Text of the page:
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Concert Reviews:
Meat Loaf serves up at happy homecoming at DTE
 

By GARY GRAFF
for Journal Register Newspapers

» See more SOUND CHECK

INDEPENDENCE TOWNSHIP -- The good news is that Meat Loaf stayed on his feet for the entire two hours of his concert Friday night (Aug. 5) at the DTE Energy Music Theatre.

The "Bat Out of Hell" singer's health had been called into question after a couple of well-publicized onstage collapses during the week leading up to his Detroit area return. The media attention was something of a burr in his saddle, in fact, as Meat Loaf took time during Friday's show to take a few shots, telling the crowd -- sarcastically, of course -- that "I do believe everything I read. I do believe every (bleeping) thing on TV, every newspaper article...Anything TMZ has to say is the God's honest truth."

So there was something of a triumphant air as Meat Loaf and his seven-piece band powered their way through Friday's concert, a theatrically minded affair that did more with attitude and temperament than props and treated most of the 11 songs, plus an encore medley, as suite-like constructions that could not be embellished too much or expanded too long. Though he pronounced himself "a 63-year-old prizefighter," the Texas-born singer was limping and struggled with his vocals throughout the show, treating an audible asthmatic wheeze with slugs of Pedialyte, but he mitigated that with a robust and at times cheerfully campy performance.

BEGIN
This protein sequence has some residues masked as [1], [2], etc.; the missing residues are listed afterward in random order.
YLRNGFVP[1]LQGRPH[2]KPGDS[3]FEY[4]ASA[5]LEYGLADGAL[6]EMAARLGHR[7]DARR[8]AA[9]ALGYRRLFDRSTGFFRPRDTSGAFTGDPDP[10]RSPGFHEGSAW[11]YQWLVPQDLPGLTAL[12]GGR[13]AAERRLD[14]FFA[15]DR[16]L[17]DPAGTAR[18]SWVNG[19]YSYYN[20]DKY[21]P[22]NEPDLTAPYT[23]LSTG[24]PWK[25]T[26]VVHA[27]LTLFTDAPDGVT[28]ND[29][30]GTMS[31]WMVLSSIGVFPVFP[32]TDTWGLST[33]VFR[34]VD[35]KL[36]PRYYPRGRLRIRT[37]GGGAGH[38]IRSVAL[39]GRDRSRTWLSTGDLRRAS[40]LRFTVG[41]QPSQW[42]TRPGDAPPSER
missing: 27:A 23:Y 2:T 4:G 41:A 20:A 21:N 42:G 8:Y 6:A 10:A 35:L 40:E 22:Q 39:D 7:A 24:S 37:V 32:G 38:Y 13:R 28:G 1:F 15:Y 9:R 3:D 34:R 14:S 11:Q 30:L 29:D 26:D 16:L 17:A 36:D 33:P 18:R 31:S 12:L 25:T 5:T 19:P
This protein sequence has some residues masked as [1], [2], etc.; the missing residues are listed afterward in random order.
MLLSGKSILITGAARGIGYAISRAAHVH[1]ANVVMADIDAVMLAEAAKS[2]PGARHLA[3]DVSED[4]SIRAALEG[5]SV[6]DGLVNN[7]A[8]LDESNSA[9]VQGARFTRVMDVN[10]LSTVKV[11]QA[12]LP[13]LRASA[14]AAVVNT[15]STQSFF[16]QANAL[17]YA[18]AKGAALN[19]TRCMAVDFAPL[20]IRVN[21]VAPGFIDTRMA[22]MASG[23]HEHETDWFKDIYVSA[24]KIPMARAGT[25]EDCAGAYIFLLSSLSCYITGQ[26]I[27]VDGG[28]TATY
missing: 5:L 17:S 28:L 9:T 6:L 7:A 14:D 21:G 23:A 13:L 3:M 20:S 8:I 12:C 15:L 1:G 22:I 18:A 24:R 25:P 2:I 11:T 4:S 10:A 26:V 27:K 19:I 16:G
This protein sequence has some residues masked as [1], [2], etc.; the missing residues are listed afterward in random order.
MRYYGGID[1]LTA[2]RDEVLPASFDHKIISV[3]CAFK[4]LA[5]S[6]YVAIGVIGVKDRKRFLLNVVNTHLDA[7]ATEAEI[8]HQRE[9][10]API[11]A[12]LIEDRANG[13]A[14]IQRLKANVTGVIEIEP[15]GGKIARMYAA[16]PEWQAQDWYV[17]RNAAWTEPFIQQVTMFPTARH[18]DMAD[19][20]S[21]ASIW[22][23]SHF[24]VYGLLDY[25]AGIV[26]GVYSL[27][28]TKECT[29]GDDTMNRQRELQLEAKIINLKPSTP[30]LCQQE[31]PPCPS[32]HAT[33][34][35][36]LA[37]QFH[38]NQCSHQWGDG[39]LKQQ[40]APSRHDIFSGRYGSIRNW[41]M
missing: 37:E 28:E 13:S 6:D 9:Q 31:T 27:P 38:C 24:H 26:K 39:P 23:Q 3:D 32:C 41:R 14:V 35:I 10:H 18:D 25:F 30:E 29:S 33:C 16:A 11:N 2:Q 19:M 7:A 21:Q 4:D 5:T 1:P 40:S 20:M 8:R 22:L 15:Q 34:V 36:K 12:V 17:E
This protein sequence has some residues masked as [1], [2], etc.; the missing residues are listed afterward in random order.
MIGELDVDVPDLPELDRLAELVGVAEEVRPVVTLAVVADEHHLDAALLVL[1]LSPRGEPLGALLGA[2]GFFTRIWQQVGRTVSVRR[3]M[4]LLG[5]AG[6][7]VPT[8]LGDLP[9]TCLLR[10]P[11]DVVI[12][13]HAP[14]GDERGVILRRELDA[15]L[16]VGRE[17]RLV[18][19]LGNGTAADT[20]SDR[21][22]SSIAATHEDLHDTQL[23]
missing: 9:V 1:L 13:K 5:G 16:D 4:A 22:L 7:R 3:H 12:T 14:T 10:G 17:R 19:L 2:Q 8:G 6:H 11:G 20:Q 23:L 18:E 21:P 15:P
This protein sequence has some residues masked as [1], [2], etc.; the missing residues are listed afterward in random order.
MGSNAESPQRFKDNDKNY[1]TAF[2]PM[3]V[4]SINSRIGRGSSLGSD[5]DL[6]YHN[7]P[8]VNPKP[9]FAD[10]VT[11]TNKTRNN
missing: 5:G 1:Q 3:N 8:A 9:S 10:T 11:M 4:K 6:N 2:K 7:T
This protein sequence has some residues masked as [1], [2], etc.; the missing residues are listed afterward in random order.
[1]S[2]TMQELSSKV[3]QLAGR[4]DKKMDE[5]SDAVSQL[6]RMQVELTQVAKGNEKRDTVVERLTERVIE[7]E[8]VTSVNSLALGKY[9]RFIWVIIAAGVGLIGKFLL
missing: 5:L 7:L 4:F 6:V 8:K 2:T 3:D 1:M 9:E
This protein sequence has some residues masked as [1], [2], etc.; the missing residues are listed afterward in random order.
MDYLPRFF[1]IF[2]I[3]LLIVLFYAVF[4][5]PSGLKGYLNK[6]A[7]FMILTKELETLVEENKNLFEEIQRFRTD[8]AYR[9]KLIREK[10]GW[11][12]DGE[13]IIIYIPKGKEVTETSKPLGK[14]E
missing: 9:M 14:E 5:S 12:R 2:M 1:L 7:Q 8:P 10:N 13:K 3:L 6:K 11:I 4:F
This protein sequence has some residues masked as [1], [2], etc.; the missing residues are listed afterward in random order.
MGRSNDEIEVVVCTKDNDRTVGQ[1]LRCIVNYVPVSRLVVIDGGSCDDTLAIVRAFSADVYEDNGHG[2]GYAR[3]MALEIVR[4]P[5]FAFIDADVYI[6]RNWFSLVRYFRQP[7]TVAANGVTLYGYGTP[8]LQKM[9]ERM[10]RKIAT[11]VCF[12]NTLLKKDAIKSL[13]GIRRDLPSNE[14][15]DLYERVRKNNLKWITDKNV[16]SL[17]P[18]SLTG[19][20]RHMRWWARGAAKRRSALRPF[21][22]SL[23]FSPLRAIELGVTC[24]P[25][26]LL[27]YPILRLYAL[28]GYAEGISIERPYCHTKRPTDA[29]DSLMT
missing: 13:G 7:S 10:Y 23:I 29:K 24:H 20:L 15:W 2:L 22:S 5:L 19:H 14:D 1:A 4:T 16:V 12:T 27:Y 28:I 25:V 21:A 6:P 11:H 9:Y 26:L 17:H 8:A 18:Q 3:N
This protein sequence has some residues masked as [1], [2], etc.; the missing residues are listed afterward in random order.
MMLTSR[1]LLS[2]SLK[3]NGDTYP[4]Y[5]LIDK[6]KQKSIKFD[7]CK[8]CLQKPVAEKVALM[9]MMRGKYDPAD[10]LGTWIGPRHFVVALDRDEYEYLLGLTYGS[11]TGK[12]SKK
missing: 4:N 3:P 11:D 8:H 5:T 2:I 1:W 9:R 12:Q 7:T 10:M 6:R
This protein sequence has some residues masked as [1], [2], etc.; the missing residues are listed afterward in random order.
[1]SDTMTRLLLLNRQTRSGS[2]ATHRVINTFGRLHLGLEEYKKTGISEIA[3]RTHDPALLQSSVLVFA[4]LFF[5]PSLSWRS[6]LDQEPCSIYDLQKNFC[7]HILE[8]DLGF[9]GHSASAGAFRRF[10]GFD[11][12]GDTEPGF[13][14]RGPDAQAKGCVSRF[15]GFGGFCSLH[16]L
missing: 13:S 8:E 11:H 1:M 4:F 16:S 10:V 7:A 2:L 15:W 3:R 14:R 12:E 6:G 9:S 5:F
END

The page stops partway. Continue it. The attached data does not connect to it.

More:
Meat Loaf began his recording career in Detroit, signed to Motown's Rare Earth label along with Bob Seger backup singer Shaun "Stoney" Murphy while both were in a Fisher Theatre production of "Hair," and he made sure to renew the connection on Friday. "Detroit, trust me, if it weren't for you, there would be no me," he said at one point, later praising the city's rock 'n' roll legacy. He also apologized for canceling a planned 2010 performance at the Motor City Casino's SoundBoard due to illness.

But the concert focused on his glory years that came after his time here, kicking off with "Hot Patootie -- Bless My Soul," which he performed in "The Rocky Horror Show" on stage and in "The Rocky Horror Picture Show" and dipping into all three of the "Bat Out of Hell" albums, including a charged rendition of the title track, an audience singalong during "You Took the Words Right Out of My Mouth (Hot Summer Night)" and an epic-to-a-fault (i.e. too long) presentation of "Paradise By the Dashboard Light," with longtime duet partner Patti Russo general besting Loaf.

He also performed the opening segment from 2010's "Hang Cool Teddy Bear," a three-song suite that comprised "Peace on Earth," "Living on the Outside" and "Losangeloser." But many of the show's most memorable moments came from those working behind Meat Loaf, whether it was Russo's vocals on "Paradise..." and "I'd Do Anything For Love (But I Won't Do That)," Michigan-born keyboardist Justin Avery's piano solo on "Two Out of Three Ain't Bad" or the group's Springsteen-styled coda to "Rock and Roll Dreams Come Through."

The encore, meanwhile, was messy but fun, fusing together the "Hang Cool Teddy Bear" bonus track "Boneyard" with the closing vamp from Lynyrd Skynyrd's "Free Bird" and Loaf's "All Revved Up With No Place to Go." It was an energetic cap to a flawed but fun homecoming-of-sorts, a filling if not entirely satisfying serving of Meat Loaf.

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